GPS Trackers: Perception vs. Legal Realities
Global Positioning Systems or GPS units are commonly used devices for mapping and tracking all over the world. The systems itself is a space-based global navigation satellite system that provides location information anywhere on the Earth. Many do not know that it is maintained by the United States government and is freely accessible by anyone with a GPS receiver.
If you search for GPS tracking devices on the internet, you can easily find hundreds of different types of devices for purchase. The tracking devices come in all sizes with add-ons and many types of services. Most tracking devices require a monthly subscription to activate and use. The charges are for the services to contact or “ping” out for the purpose of tracking. The average cost is several hundred dollars for the unit and service. Often these devices are used by parents to track children or by fleet managers to track company vehicles.
In some cases GPS units can be used in investigations for tracking purposes and in conjunction with a surveillance investigation. However, many do not know that there are laws throughout the United States that restrict or even outlaw the use of GPS units. In California it can be a misdemeanor to track the movement of a person via a GPS or other tracking device.
The California Penal Code 637.7 states the following:
(a) No person or entity in this state shall use an electronic tracking device to determine the location or movement of a person.
(b) This section shall not apply when the registered owner, lessor, or lessee of a vehicle has consented to the use of the electronic tracking device with respect to that vehicle.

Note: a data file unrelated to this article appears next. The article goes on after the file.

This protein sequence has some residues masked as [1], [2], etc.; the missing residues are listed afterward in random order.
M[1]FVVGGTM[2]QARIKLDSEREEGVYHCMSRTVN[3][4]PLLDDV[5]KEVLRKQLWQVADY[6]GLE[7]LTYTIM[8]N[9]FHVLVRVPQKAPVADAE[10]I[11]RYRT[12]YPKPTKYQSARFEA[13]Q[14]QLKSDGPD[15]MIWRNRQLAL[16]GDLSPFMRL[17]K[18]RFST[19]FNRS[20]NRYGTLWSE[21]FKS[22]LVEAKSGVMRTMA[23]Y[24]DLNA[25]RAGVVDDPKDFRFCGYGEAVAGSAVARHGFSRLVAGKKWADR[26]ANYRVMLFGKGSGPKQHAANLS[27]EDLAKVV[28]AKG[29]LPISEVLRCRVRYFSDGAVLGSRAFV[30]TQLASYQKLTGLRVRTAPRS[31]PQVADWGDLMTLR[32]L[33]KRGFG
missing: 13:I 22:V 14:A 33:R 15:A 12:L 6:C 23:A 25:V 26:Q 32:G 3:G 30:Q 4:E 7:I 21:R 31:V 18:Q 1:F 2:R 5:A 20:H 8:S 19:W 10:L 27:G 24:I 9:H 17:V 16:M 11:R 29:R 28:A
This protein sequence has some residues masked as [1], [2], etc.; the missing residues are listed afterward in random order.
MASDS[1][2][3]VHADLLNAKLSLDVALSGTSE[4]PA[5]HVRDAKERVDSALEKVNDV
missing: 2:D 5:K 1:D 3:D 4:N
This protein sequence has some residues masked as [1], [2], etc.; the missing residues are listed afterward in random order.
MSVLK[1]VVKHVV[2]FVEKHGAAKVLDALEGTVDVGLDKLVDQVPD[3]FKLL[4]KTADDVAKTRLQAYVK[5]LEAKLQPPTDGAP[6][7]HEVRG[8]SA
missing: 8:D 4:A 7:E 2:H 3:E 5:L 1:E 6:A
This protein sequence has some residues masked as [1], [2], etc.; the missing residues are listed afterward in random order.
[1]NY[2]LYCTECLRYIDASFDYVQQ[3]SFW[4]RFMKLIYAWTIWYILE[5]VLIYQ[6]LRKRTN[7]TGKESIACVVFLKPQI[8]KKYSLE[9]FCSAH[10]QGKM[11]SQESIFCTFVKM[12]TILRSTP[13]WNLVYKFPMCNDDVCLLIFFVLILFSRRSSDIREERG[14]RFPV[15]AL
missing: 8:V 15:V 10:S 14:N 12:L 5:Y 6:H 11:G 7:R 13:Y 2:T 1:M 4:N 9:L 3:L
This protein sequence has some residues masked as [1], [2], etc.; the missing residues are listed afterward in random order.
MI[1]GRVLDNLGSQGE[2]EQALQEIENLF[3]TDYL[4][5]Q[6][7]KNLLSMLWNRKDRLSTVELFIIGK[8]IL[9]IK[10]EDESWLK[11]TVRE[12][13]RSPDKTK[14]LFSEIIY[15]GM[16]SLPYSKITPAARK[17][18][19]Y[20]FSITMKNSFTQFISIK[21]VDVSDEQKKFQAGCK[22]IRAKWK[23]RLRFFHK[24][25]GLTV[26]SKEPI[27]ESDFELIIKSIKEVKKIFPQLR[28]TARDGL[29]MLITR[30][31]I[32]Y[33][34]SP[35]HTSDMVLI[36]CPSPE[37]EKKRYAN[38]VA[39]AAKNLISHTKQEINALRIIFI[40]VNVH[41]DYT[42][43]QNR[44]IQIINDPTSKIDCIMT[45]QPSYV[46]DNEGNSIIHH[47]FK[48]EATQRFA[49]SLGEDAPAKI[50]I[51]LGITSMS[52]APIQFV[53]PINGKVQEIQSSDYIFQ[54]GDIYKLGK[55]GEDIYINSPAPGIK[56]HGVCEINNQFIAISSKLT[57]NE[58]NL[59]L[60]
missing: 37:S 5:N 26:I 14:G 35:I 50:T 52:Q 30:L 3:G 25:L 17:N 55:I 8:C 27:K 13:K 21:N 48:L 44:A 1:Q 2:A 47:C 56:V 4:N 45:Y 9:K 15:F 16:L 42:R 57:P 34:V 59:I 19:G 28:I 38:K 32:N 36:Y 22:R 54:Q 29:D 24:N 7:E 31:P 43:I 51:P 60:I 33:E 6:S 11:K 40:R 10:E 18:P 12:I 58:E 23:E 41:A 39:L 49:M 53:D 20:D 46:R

(c) This section shall not apply to the lawful use of an electronic tracking device by a law enforcement agency.
(d) As used in this section, “electronic tracking device” means any device attached to a vehicle or other movable thing that reveals its location or movement by the transmission of electronic signals.
(e) A violation of this section is a misdemeanor.
(f) A violation of this section by a person, business, firm, company, association, partnership, or corporation licensed under Division 3 (commencing with Section 5000) of the Business and Professions Code shall constitute grounds for revocation of the license issued to that person, business, firm, company, association, partnership, or corporation, pursuant to the provisions that provide for the revocation of the license as set forth in Division 3 (commencing with Section 5000) of the Business and Professions Code.
There is a new bill in California that would restrict the use of GPS tracking even further. Assembly bill 452 authored by Fiona Ma has been passed by the assembly and is currently in the Senate Committee for Public Safety.
Often, the public and businesses call our investigation firm and request this service. There are some cases where GPS tracking can be allowed. However, for the majority of the cases it is against the law. Many private detectives offer this service in California and other states. It is important to hire a private investigator who is going to know all laws in their state, because the liability can be applied to you as a client. Gailey Associates, Inc denies service to 99% of the requests for GPS tracking investigations.
For more information, please email or call us at 714) 622-1900 in Orange County or 310) 860-1538 in Los Angeles.
This article is for educational purposes only and is not intended to constitute legal advice.